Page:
Allen has a very liberal voting record, with some exceptions on economic issues. His major initiative in his first year was the freshman campaign finance bill, co-sponsored by Republican Asa Hutchinson. A group of a dozen freshmen agreed on a pared-down approach, to minimize partisan objections. Their bill, introduced in July 1997, would ban soft money contributions by unions and corporations, index contribution limits (the $1,000 limit was enacted in 1974) and require disclosure by groups spending more than $25,000. In April 1998, after Allen launched a discharge petition, Speaker Newt Gingrich switched and allowed the freshman bill to come to the floor as the vehicle for campaign finance bills; Allen was pleased when the more stringent Shays-Meehan bill passed the House in August 1998, though the Senate never acted on it.
Other Allen proposals included a bill, co-sponsored by Henry Waxman, that would make prescription drugs available to seniors at the lowest price paid by federal government (the government would end up controlling the price of 40% of the prescription drug market) and a bill, co-sponsored by Olympia Snowe, that would expand tax credits for people taking care of family members. He sought to grant states money for day care centers if they agree to certain inspections, staff ratios and training requirements. He pushed to require power plants and trash incinerators to cut mercury emissions 95% and sponsored the compact to allow Maine and Vermont to dump nuclear waste in Sierra Blanca, Texas, near the Mexico border, a measure Paul Wellstone called ''environmental racism.'' Allen's priorities have on occasion caused scheduling problems. He angered some state Democrats when he insisted on keeping a commitment to visit Maine defense facilities with Ike Skelton, ranking Democrat on Armed Services, instead of joining Al Gore on a campaign trip to the state; Gore cancelled the visit. And Allen said he might have to skip the vote on impeachment on December 19, 1998 in order to attend his daughter's wedding, but ended up chartering a plane to meet both obligations.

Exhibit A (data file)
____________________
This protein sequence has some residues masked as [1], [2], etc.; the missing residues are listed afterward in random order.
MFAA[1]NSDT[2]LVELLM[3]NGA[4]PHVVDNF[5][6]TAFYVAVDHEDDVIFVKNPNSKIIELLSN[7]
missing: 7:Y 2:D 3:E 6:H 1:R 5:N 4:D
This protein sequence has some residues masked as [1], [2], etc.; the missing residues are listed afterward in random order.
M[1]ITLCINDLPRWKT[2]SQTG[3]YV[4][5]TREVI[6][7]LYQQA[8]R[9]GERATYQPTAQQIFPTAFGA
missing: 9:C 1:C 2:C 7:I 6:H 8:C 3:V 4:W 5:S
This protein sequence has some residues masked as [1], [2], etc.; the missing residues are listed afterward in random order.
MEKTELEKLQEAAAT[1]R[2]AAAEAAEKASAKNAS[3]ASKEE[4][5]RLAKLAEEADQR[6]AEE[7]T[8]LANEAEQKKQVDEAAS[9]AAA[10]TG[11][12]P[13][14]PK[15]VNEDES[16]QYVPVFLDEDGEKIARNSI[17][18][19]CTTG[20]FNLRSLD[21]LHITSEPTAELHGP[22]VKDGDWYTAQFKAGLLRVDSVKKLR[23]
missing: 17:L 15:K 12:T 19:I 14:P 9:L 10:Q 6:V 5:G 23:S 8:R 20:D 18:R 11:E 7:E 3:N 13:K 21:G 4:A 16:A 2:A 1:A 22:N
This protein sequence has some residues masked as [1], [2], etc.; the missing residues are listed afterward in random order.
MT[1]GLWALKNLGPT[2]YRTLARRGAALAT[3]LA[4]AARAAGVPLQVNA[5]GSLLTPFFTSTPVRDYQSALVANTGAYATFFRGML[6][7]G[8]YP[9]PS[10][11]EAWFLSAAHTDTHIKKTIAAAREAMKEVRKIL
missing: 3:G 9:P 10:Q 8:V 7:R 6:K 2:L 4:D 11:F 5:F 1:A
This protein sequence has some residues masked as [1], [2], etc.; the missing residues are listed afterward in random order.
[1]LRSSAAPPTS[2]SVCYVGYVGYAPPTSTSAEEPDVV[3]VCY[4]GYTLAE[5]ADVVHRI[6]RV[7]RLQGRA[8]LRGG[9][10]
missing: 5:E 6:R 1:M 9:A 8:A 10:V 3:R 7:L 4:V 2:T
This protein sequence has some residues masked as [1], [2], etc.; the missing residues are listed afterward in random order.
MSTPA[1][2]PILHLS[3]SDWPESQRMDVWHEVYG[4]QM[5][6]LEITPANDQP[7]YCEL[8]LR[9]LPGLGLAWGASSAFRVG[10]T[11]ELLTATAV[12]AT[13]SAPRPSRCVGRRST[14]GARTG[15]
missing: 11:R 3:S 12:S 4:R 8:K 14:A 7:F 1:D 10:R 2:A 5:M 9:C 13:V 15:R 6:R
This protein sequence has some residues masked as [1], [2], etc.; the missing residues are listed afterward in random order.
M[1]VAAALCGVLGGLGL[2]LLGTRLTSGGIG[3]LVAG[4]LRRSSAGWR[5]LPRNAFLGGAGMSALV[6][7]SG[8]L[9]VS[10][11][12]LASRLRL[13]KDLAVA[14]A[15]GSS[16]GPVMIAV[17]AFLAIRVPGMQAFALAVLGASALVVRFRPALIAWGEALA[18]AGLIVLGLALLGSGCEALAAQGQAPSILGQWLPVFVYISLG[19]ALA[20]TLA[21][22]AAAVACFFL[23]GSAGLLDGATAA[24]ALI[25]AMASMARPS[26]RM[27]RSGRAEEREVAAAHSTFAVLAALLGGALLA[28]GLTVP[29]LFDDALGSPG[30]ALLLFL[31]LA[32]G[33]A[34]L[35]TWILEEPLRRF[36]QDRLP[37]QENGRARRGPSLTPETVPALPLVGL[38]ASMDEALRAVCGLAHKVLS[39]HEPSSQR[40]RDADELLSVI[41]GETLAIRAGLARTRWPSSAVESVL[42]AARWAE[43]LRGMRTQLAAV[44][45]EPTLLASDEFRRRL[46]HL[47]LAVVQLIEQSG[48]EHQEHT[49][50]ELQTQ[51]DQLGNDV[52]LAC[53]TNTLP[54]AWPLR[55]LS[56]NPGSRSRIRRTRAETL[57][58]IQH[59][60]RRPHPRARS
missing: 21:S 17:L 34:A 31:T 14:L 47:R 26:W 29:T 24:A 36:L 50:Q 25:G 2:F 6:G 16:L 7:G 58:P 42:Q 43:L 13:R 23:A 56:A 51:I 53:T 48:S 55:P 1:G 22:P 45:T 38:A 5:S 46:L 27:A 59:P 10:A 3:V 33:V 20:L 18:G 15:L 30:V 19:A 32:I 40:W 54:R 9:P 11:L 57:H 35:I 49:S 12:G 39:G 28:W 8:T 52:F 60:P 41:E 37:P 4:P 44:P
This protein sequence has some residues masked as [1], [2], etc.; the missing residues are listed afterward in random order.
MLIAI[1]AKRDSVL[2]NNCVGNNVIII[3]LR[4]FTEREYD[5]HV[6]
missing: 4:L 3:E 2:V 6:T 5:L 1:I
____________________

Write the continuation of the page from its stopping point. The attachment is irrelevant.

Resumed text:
Bowdoin political scientist Chris Potholm describes the swing voters in this district as ''cruel yuppies,'' attracted to candidates who reflect their trendy values and negativity toward taxes. Allen seems to have won their allegiance. In 1998 he was opposed by Ross Connelly, a former Bechtel executive who moved to Maine, where his family had roots, in 1996; he spent $120,000 of his own money and came close to matching Allen's spending. But his strong views on abortion and his demand that Bill Clinton resign evidently didn't sell well. Allen won 60%-36%, winning more than 50% in each county; he carried Portland 75%-23% and the ''cruel yuppie'' suburbs 63%-35%.
Probably Safe. While this Portland- and Augusta-based district has deep blue-collar (read: Democratic) roots, it also has a serious independent streak which makes it competitive. But this district likes its incumbents, and Tom Allen has avoided high-profile controversy that might put him in political danger. A strong candidate could give Allen a run for his money.
- Pop. 1990: 613,960
- 49.3% rural;
13.9% age 65+;
- 98.4% White,
0.3% Amer. Indian,
0.6% Hispanic origin;
57.2% married couple families;
27.5% married couple fams. w. children;
47.2% college educ.;
median household income: $31,124;
per capita income: $14,453;
median gross rent: $413;
median house value: $107,700.